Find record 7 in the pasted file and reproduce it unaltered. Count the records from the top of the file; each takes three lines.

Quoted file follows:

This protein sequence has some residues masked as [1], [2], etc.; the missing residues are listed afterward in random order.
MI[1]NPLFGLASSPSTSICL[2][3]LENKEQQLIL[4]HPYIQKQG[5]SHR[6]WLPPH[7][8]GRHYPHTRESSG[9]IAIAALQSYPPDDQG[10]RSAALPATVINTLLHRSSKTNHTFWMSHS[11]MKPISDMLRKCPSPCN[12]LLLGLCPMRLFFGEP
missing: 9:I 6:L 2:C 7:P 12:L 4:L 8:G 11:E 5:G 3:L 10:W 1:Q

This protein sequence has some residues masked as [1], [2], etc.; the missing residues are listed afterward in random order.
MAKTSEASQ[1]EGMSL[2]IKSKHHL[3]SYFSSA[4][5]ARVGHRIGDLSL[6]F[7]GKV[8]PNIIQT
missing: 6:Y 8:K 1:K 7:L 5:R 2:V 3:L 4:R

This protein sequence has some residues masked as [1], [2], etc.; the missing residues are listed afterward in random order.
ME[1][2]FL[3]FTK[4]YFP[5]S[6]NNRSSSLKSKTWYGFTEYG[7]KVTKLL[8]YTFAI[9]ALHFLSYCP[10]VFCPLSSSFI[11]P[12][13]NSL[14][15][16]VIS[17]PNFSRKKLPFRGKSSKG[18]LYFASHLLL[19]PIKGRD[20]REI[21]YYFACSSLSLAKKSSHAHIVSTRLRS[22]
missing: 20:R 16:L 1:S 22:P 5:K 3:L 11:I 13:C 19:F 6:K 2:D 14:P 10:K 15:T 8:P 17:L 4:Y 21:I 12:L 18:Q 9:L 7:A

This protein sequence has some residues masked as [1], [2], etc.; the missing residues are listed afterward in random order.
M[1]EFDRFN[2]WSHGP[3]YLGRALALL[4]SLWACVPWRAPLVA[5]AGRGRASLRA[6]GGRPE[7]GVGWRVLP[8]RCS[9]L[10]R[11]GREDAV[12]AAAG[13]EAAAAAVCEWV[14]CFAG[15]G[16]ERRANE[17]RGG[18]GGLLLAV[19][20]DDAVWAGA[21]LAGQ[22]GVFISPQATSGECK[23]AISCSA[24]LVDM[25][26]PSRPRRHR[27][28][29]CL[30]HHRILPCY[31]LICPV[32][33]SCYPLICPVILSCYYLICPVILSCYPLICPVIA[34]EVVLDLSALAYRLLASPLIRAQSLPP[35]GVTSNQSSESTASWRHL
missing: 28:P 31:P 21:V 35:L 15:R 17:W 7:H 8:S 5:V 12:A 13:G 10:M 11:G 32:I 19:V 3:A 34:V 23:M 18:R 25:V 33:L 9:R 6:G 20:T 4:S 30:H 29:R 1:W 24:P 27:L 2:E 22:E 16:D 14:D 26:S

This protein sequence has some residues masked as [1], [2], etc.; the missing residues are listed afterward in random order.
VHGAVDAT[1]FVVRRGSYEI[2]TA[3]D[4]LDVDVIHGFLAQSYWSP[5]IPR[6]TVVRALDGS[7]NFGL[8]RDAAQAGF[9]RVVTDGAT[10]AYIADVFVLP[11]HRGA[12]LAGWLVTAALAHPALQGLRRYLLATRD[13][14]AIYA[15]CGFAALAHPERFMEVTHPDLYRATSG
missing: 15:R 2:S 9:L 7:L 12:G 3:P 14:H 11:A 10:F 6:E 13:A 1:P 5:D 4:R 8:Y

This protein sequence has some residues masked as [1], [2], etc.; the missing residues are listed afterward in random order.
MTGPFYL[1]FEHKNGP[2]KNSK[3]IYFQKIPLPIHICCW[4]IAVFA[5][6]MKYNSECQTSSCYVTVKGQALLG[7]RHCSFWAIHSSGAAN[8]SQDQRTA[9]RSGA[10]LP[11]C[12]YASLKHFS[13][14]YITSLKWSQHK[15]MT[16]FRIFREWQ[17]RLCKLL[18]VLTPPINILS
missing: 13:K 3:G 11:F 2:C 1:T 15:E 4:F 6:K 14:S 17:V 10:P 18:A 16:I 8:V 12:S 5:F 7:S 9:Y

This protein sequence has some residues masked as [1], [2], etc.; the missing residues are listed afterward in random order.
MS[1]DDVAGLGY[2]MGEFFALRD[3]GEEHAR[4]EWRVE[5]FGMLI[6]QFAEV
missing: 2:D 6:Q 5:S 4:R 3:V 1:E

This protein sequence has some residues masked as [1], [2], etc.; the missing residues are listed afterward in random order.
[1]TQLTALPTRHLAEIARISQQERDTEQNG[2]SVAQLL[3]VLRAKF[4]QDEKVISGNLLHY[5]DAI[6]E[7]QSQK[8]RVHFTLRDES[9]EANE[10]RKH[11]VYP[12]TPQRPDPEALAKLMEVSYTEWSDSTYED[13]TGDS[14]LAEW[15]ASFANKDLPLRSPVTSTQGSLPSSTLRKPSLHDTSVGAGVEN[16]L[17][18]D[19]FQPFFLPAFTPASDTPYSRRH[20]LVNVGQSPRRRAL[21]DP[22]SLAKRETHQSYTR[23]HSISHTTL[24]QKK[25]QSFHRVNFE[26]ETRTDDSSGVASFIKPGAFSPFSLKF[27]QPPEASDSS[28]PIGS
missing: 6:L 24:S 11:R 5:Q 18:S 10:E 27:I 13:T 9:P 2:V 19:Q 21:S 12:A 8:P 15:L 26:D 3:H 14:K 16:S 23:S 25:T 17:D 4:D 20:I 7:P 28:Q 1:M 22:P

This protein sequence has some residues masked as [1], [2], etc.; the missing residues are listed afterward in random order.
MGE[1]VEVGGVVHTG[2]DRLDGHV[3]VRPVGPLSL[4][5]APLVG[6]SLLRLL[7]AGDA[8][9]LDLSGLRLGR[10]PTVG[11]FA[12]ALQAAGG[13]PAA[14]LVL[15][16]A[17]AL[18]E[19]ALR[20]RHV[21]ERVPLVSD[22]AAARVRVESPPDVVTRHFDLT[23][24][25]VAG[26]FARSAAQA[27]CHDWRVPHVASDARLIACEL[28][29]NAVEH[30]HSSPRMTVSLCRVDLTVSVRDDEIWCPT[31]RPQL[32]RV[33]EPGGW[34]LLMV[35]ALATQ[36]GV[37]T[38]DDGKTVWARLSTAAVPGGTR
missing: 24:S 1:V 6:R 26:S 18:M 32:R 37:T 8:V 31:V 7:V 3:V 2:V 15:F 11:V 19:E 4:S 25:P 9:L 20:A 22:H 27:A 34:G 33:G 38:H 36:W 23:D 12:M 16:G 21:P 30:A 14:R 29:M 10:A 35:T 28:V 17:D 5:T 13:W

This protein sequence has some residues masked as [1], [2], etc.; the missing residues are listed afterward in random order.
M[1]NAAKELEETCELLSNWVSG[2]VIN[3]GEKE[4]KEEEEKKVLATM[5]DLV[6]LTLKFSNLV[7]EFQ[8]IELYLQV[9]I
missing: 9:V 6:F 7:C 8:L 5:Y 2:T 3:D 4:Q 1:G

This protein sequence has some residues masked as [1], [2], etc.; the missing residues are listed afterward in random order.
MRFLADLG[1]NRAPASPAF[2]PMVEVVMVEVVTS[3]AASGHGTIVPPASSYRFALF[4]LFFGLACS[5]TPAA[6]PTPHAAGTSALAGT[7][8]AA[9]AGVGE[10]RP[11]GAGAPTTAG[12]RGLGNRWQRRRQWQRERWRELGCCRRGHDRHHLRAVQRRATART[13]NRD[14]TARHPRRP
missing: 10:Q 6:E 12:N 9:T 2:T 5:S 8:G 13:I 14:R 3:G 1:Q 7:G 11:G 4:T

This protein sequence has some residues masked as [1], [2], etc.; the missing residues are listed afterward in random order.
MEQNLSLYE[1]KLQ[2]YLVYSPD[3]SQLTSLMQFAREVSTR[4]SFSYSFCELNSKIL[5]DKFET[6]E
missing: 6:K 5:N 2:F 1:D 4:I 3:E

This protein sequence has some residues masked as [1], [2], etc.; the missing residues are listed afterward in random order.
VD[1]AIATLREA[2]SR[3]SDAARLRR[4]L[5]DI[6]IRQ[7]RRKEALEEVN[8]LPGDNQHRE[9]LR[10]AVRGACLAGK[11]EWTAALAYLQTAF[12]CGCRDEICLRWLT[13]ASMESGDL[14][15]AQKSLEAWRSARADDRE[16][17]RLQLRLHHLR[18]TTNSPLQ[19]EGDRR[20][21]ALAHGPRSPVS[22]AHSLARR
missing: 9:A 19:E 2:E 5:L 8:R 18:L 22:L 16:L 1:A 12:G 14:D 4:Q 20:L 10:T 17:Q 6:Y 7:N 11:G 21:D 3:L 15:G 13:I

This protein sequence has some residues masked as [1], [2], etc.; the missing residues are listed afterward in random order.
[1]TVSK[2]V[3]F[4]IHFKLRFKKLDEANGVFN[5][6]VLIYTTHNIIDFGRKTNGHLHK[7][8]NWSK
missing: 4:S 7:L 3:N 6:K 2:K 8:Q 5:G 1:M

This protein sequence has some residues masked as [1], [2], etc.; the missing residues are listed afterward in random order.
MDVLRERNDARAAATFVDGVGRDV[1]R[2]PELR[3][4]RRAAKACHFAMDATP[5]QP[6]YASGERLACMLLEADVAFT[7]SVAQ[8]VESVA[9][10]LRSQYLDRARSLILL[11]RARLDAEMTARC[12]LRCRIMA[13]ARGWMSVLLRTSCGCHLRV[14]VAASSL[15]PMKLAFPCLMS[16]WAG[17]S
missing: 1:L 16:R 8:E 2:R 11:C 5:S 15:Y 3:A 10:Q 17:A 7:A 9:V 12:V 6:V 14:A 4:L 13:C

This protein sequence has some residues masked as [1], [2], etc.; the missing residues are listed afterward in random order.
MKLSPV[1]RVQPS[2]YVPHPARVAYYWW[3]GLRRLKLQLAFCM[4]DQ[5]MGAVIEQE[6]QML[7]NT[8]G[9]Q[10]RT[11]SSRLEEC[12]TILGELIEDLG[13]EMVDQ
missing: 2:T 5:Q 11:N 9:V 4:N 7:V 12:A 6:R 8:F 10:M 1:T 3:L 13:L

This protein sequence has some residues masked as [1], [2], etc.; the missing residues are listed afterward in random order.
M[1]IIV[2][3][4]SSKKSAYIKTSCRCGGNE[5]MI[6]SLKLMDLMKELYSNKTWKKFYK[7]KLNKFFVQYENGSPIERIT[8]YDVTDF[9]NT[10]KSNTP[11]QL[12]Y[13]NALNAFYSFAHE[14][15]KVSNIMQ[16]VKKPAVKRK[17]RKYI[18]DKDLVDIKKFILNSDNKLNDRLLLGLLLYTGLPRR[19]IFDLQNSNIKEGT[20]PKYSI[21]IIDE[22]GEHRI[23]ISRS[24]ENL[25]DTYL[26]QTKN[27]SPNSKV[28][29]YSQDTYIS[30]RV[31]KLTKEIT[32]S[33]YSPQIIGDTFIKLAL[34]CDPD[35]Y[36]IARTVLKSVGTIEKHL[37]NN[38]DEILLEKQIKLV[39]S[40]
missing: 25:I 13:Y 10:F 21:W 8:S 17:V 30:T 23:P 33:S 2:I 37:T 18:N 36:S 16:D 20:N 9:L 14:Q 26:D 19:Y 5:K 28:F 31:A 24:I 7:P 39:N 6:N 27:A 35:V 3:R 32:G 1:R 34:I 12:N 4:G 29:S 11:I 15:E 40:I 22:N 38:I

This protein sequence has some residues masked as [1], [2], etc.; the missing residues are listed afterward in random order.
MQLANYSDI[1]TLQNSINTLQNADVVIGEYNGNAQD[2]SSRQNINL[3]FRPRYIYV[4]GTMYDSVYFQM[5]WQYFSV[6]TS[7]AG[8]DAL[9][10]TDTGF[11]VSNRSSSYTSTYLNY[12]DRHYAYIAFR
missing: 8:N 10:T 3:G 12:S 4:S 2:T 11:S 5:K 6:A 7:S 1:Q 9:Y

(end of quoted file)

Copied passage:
This protein sequence has some residues masked as [1], [2], etc.; the missing residues are listed afterward in random order.
MS[1]DDVAGLGY[2]MGEFFALRD[3]GEEHAR[4]EWRVE[5]FGMLI[6]QFAEV
missing: 2:D 6:Q 5:S 4:R 3:V 1:E